That everyone should do their duty ..
This freedom is the very essence of our lives, determining how we develop as children and evolve during our lifetimes so as to enable us to become the people we want to be as individuals. An appropriate freedom to achieve this does not create a race of clones, as the political parties seem to assume, but rather individuals who share common expectations of behaviour of what is normal in society, irrespective of law, directives, regulations and such-like attempts by political parties to regiment the people of this country. Political parties consider civilization to be represented by compliance of all to sets of values which coincide with their collectivist mentalities and the objective of power is invariably to impose these on the majority. True freedom, achieved through a system of politics without parties can help create an enormous diversity of preferences founded, not on racial differences and stereotypes but rather by different family cultures, individual inclinations, distinctions and experiences combined with each person's unique genetic make-up.
A better way to run our politics exists but political parties remain in denial and in control; it remains for the people to reflect on their obligations or duties to future generations and to reject the illicit and collectivist controls manipulated by these factional minorities to seek and remain exercising power over the will of the majority.
The section on the feasible and better options to politics of politics without parties is in preparation:
Constitutuion - towards a better politics without parties ...
|Economics|During the last 65 years there have been four economic crises. Two were associated with a switch in emphasis in macroeconomic management to Keynesianisn in the post-war years and then Monetarism in the post 1979 period.
Today we pass through a major financial and economic crisis with neither Keynesianism nor Monetarism having adequate policy instruments to correct the situation without causing externalities and creating, as always, winners and losers as a direct outcome of policy decisions.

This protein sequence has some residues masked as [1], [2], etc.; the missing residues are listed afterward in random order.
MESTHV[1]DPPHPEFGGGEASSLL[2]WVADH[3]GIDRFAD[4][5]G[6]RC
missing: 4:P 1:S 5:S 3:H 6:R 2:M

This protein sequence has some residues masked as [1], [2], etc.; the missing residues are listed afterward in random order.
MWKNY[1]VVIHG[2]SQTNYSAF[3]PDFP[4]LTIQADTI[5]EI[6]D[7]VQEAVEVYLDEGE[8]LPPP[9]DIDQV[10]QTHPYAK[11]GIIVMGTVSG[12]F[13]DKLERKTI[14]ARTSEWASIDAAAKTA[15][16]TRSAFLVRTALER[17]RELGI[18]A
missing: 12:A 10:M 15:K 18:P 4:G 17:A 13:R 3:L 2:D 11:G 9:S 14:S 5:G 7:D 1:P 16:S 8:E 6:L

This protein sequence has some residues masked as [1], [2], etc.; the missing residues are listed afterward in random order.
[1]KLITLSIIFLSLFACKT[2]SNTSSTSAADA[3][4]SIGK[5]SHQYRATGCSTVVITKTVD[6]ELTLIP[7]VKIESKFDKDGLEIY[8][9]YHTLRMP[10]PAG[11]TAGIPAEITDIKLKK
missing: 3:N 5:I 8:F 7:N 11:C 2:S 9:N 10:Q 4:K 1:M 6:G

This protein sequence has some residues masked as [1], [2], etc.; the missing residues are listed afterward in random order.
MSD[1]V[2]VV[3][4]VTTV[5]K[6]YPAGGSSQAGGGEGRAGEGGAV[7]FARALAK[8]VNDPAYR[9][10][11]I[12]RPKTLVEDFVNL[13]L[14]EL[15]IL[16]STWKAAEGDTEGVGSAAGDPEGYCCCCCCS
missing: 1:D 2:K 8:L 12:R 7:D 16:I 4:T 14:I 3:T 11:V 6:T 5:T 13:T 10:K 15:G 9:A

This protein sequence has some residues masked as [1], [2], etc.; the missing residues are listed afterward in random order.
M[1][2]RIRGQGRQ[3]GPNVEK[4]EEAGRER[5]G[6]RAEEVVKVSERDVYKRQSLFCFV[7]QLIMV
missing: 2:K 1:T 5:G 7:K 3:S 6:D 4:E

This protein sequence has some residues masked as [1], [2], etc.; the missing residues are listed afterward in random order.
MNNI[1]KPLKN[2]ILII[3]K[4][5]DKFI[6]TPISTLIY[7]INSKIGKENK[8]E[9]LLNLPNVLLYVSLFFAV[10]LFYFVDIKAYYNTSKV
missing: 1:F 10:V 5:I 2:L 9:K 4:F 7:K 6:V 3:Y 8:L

What was considered to be a failed past experiment in supply side economics under President Reagan, in fact did not apply supply side economics but the original proposals were corrupted by pork barrel politics of the US Congress. A reasonable sound concept became degraded into what became known as "trickle down economics" or even "Reaganomics".
However, supply side economics did call attention to the gap in theory and practice of Keynesianism in the form of the accommodation of technology, technique and innovation in economic policy and its relationship to economic growth.. Work on the Real Incomes approach, between 1976 to date, also extended this analysis to Monetarism to conclude that Keynesianism and Monetarism are fair theories and policies incapable of securing stability in the face of commodity financial market shocks. This work also later pointed out why supply side economics would fail in practice. More recently this approach has extended its analysis to point out that nominal profit motive and governmental policy preference being serviced by a specific sector, for example banks, caused normal economic motivations to end up with inappropriate behaviour and it is this which became in some part responsible for the current economic crisis.
The current crisis does not meet with the preferences of the vast majority of the constituency and yet it should be the objective of economic policy to satisfy these. Far from being a financial sectoral failure, which it was, the current crisis can be traced to fundamentally inappropriate macroenconomic models, objectives and instruments and in particular the use of extra-constitutional oversight mechanisms run by those being overseen.
The needs for change in economic theory and practice will be posted in the Economics section of Leading Issues:
|Towards a constitutional economics ....
Nature|For the last half-century the "Green movement" has arisen with an emphasis on natural resources preservation and sustainable production systems. This involves calls to reduce the tendency towards technologies and techniques of primary and industrial processes to reduce pollution or environmental degradation by other means.
One of the major issues has been a failure of governments to deliver on promises concerning the "environment" which became very evident after the International Rio Earth Summit in 1992 after which deforestation seemed to accelerate and indigenous people had increasing problems securing their own environmental conditions to ensure their sustainability.
The large development banks and corporations who were facing criticism from NGOs for supporting projects that were destroying ecosystems embarked on a strategy to pay NGOs to carry out services. This effectively compromised the NGOs concerned who today survive as a function of the development aid cash flow paid out by the World Bank and other aid agencies and as a result direct criticism of environmental outrages is more muted.